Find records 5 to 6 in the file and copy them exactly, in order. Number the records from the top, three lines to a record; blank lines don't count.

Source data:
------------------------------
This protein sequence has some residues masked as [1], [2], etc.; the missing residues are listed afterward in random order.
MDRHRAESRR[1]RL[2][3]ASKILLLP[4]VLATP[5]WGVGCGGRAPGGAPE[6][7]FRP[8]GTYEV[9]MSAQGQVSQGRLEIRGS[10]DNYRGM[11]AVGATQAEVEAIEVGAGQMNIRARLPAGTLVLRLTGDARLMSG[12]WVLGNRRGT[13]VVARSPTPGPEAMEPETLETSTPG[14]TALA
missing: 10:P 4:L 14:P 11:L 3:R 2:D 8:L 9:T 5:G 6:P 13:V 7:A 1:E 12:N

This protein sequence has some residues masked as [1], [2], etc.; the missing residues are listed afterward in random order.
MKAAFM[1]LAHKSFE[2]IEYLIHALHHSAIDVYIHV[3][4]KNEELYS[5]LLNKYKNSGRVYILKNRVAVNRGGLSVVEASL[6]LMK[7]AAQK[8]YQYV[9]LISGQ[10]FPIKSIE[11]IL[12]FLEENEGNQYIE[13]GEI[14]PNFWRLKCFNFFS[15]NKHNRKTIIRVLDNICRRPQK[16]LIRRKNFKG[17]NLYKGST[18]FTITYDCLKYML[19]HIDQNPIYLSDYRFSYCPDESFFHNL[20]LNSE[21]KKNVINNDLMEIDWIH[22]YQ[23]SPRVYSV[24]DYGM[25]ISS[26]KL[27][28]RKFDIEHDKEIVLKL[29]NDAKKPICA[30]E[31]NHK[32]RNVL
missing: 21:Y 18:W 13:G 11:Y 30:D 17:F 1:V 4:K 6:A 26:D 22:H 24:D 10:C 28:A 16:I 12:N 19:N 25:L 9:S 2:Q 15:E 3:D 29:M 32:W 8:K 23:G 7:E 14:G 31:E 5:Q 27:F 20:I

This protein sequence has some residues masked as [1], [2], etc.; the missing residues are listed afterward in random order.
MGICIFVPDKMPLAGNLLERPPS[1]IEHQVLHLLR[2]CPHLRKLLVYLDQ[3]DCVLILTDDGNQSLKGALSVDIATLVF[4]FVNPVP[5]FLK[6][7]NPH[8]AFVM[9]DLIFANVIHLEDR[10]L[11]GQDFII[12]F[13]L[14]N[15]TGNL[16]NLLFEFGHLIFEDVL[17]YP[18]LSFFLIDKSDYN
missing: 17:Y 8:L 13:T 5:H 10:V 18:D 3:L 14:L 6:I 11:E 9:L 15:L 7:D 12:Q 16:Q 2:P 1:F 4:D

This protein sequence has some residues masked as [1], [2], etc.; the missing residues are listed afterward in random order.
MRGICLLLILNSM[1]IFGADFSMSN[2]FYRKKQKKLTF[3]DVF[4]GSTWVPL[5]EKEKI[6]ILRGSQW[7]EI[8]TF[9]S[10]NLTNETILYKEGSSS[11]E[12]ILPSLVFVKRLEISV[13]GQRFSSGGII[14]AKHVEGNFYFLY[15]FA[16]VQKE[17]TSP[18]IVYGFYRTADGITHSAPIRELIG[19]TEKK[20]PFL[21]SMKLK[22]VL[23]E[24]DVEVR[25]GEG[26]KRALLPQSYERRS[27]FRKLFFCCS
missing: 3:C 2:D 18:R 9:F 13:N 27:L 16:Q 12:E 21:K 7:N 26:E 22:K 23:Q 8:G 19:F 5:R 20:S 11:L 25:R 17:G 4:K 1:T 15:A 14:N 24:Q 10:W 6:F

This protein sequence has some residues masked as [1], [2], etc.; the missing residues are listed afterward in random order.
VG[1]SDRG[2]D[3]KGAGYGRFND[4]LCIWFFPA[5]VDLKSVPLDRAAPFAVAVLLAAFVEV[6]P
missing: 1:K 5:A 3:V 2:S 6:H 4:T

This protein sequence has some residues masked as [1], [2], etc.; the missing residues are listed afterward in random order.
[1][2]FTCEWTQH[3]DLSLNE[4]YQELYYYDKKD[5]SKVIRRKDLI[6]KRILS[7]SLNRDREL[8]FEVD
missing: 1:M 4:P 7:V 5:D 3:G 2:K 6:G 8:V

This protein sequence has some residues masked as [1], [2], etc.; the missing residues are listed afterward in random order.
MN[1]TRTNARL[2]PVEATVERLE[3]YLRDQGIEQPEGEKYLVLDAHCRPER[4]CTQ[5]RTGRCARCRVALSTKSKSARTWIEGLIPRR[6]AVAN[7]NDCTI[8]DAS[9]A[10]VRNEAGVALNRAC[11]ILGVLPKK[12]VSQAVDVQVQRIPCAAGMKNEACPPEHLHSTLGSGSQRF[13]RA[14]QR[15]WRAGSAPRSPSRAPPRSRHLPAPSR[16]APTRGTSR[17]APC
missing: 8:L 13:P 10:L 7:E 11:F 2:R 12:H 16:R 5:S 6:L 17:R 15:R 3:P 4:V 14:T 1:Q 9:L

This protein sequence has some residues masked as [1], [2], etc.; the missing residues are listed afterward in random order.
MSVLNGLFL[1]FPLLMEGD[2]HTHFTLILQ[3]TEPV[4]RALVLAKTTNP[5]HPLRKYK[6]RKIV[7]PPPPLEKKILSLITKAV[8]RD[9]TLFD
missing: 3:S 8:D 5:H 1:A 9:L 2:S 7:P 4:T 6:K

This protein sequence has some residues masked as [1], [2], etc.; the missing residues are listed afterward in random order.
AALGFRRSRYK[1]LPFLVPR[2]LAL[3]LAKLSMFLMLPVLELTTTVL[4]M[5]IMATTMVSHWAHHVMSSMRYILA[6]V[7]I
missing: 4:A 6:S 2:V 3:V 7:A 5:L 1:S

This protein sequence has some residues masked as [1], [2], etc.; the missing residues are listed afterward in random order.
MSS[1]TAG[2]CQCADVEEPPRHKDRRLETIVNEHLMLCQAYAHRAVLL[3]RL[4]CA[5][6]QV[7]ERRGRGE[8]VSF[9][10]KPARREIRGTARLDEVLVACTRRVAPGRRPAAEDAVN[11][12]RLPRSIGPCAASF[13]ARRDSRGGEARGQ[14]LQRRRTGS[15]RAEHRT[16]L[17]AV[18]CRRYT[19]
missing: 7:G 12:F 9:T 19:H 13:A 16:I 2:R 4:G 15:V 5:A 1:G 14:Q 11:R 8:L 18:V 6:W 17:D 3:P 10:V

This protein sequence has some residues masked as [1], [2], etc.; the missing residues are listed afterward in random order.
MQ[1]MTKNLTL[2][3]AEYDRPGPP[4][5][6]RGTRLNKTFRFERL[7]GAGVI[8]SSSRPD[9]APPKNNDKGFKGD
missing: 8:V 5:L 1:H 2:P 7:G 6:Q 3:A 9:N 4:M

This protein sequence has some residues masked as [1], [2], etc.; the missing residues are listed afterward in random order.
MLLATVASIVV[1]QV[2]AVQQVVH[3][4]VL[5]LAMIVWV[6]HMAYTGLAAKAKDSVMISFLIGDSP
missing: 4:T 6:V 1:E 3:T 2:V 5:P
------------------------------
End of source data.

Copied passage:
This protein sequence has some residues masked as [1], [2], etc.; the missing residues are listed afterward in random order.
VG[1]SDRG[2]D[3]KGAGYGRFND[4]LCIWFFPA[5]VDLKSVPLDRAAPFAVAVLLAAFVEV[6]P
missing: 1:K 5:A 3:V 2:S 6:H 4:T

This protein sequence has some residues masked as [1], [2], etc.; the missing residues are listed afterward in random order.
[1][2]FTCEWTQH[3]DLSLNE[4]YQELYYYDKKD[5]SKVIRRKDLI[6]KRILS[7]SLNRDREL[8]FEVD
missing: 1:M 4:P 7:V 5:D 3:G 2:K 6:G 8:V